Risingbd Desk: A planet the same size as Earth and with a similar surface temperature may be 'the closest known comfortable abode for possible life,' according to a new study.
The newly discovered world, named Ross 128b, was found orbiting a red dwarf star 11 light-years away from Earth.
With current technology, it would take us around 141,000 years to reach the planet.
Although it is currently 11 light-years from Earth, the planet is moving towards us, and is expected to become our nearest stellar neighbour in 'just' 79,000 years - a blink of the eye in cosmic terms.
Astronomers working with the European Southern Observatory's High Accuracy Radial velocity Planet Searcher (HARPS) at the La Silla Observatory in Chile found that the red dwarf star Ross 128 is orbited by a low-mass 'exoplanet' every 9.9 days.
The star was named after the Californian astronomer Frank Elmore Ross who discovered it.
The Earth-sized world is expected to be temperate, with a surface temperature that may also be close to that of the Earth.
Ross 128 is the 'quietest' nearby star to host such a temperate exoplanet.
Study co-author Dr Nicola Astudillo-Defru, of the University of Geneva in Switzerland, said: 'This discovery is based on more than a decade of HARPS intensive monitoring together with state-of-the-art data reduction and analysis techniques.
'Only HARPS has demonstrated such a precision and it remains the best planet hunter of its kind, 15 years after it began operations.'
Red dwarfs are some of the coolest, faintest - and most common - stars in the universe.
These qualities make them very good targets in the search for exoplanets and so they are increasingly being studied.
Lead author Dr Xavier Bonfils, of Université Grenoble in France, named the HARPS programme 'the shortcut to happiness' as it is easier to detect small cool siblings of Earth around these stars, than around stars more similar to the Sun.
But speaking to National Geographic, he added: 'There wasn't a 'eureka' moment here where we were able to suddenly say, wow, we have a planet.
'We accumulated data over many years, and only gradually the signal built up and became significant.'
Many red dwarf stars, including Proxima Centauri, are subject to flares that occasionally bathe their orbiting planets in deadly ultraviolet and X-ray radiation.
But Dr Bonfils said it seems that Ross 128 is a much quieter star, and so its planets may be the 'closest known comfortable abode for possible life.'
He added: 'We definitely need more data before we can say anything conclusive.'
Although it is currently 11 light-years from Earth, Ross 128 is moving towards us and is expected to become our nearest stellar neighbour in 'just' 79,000 years - a blink of the eye in cosmic terms.
Ross 128b will by then take the crown from Proxima b and become the closest exoplanet to Earth.
Speaking to MailOnline, Dr Bonfils explained: 'The star (together with its planets) is moving toward us. All stars move.
'It's hard to perceive in a lifetime but over thousand of years the sky is changing.
'Proxima Centauri will continue to approach us for some time and after a point of closest approach, it will move away for us.
'In the meantime we are getting closer to other stars. And in around 79,000 years, Ross128 will be the closest.'
With the data from HARPS, the team found that Ross 128b orbits 20 times closer than the Earth orbits the sun.
This places it in what astronomers call the ‘Goldilock’s zone’ – getting enough sunshine to be ‘not too hot’ and ‘not too cold’, which would help it support life.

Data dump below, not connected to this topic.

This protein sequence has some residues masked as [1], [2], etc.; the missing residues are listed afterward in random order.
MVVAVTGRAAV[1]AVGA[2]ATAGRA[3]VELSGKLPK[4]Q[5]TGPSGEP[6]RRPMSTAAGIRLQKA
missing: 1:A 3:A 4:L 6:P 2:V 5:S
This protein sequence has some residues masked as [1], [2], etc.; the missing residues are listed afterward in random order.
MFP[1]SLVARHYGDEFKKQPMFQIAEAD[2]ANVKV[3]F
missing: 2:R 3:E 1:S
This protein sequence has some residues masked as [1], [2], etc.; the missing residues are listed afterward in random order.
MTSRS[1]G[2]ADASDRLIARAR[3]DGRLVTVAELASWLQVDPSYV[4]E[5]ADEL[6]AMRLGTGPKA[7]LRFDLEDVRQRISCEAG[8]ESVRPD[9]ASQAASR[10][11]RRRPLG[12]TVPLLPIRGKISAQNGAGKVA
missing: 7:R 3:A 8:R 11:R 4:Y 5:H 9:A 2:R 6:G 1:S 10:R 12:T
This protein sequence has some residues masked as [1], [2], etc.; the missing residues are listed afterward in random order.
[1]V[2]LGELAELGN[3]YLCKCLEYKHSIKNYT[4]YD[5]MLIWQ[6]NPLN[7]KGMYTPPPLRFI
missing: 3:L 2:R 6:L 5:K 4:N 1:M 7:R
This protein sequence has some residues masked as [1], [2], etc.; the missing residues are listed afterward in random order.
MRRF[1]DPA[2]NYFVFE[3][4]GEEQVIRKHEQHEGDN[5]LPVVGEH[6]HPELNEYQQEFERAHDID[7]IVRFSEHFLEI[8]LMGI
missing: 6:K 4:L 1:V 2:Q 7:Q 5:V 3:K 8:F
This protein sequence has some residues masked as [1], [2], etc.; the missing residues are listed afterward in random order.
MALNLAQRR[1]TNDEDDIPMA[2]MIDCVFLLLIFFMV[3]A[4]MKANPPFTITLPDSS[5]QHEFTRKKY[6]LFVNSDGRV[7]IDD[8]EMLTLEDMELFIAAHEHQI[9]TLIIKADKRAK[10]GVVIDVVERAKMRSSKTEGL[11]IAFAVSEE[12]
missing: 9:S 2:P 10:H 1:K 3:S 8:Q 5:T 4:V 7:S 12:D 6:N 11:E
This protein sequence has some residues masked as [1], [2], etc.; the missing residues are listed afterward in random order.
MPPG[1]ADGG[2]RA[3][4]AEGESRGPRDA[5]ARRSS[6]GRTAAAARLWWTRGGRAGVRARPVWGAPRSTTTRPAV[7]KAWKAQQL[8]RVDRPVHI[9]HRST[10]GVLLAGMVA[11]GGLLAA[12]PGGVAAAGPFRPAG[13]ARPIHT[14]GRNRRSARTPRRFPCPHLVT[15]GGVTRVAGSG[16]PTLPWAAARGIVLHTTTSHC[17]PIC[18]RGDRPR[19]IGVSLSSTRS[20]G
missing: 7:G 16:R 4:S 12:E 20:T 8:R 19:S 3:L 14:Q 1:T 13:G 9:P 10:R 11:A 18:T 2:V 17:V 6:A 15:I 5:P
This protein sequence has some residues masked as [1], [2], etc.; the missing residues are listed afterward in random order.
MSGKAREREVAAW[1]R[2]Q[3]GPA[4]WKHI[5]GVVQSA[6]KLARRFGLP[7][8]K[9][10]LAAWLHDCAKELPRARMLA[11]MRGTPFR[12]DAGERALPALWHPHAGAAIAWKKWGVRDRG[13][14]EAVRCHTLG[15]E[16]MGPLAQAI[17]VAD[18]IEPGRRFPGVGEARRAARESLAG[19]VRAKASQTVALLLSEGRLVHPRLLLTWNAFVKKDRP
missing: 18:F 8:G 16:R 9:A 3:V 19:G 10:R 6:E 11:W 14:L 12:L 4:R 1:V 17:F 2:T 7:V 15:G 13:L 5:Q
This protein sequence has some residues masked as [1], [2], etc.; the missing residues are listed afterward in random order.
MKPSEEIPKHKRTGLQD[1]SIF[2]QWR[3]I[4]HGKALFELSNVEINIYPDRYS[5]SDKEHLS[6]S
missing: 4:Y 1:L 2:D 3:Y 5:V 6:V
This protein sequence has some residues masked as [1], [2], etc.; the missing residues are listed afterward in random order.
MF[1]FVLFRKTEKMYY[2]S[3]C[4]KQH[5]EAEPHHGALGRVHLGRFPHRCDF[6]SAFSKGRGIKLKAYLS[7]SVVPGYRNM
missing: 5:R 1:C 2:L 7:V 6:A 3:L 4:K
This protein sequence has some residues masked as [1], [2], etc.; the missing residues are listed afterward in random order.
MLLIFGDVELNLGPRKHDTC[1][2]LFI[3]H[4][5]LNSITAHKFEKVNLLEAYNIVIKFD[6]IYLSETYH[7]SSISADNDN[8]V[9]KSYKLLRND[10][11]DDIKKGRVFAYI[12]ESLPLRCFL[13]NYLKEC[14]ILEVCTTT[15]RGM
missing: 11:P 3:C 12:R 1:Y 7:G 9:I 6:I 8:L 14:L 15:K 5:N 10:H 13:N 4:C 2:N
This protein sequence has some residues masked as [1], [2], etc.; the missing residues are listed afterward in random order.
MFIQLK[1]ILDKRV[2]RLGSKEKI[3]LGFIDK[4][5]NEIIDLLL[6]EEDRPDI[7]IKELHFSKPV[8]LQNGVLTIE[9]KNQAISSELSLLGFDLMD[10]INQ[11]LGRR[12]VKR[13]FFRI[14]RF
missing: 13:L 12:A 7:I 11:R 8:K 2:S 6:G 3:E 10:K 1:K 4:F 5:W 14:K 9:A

But, despite the proximity, Ross 128b receives only 1.38 times more irradiation than the Earth.
As a result, Ross 128 b's equilibrium temperature is estimated to lie between -60 and 20°C, thanks to the cool and faint nature of its small red dwarf host star, which has just over half the surface temperature of the sun.
The whole planet is also though to be bathed in an eerie red light, experts said, as it is orbiting a red dwarf star.
While the scientists involved in the discovery consider Ross 128b to be a temperate planet, uncertainty remains as to whether the planet lies inside, outside, or on the cusp of the habitable zone, where liquid water may exist on a planet's surface.
Astronomers are now detecting more temperate exoplanets, and the next stage will be to study their atmospheres, composition and chemistry in more detail.
Vitally, the detection of biomarkers such as oxygen in the very closest exoplanet atmospheres will be a huge next step, which ESO's Extremely Large Telescope (ELT) is in prime position to take.
Dr Bonfils added: 'New facilities at ESO will first play a critical role in building the census of Earth-mass planets amenable to characterisation.
'In particular, NIRPS, the infrared arm of HARPS, will boost our efficiency in observing red dwarfs, which emit most of their radiation in the infrared.
'And then, the ELT will provide the opportunity to observe and characterise a large fraction of these planets.'
Dr John Mason, press officer for the British Astronomical Association said the finding was 'incredibly noteworthy.'
He said: 'This is the second nearest exoplanet to the Earth, but it may be more hospitable to life than the closest one.
'The new planet orbits 20 times closer to its star than we do, but because its star is very dim, even though its 20 times closer the conditions would be very similar to conditions we find on earth.
'Red dwarf stars have a very nasty habit of sending out big flares that would erode atmospheres of neighbouring planets.
'This red dwarf, Ross 128 appears to be more stable, and less prone to sending out the big flares that would destroy life.
'What sets this one apart is that it's the second closest, but may be much more suitable for life to emerge and survive than the nearest exoplanet.
'It's a much nicer neighbourhood to grow up in you could say.'
Source: The Mail
risingbd/Nov 16, 2017/mukul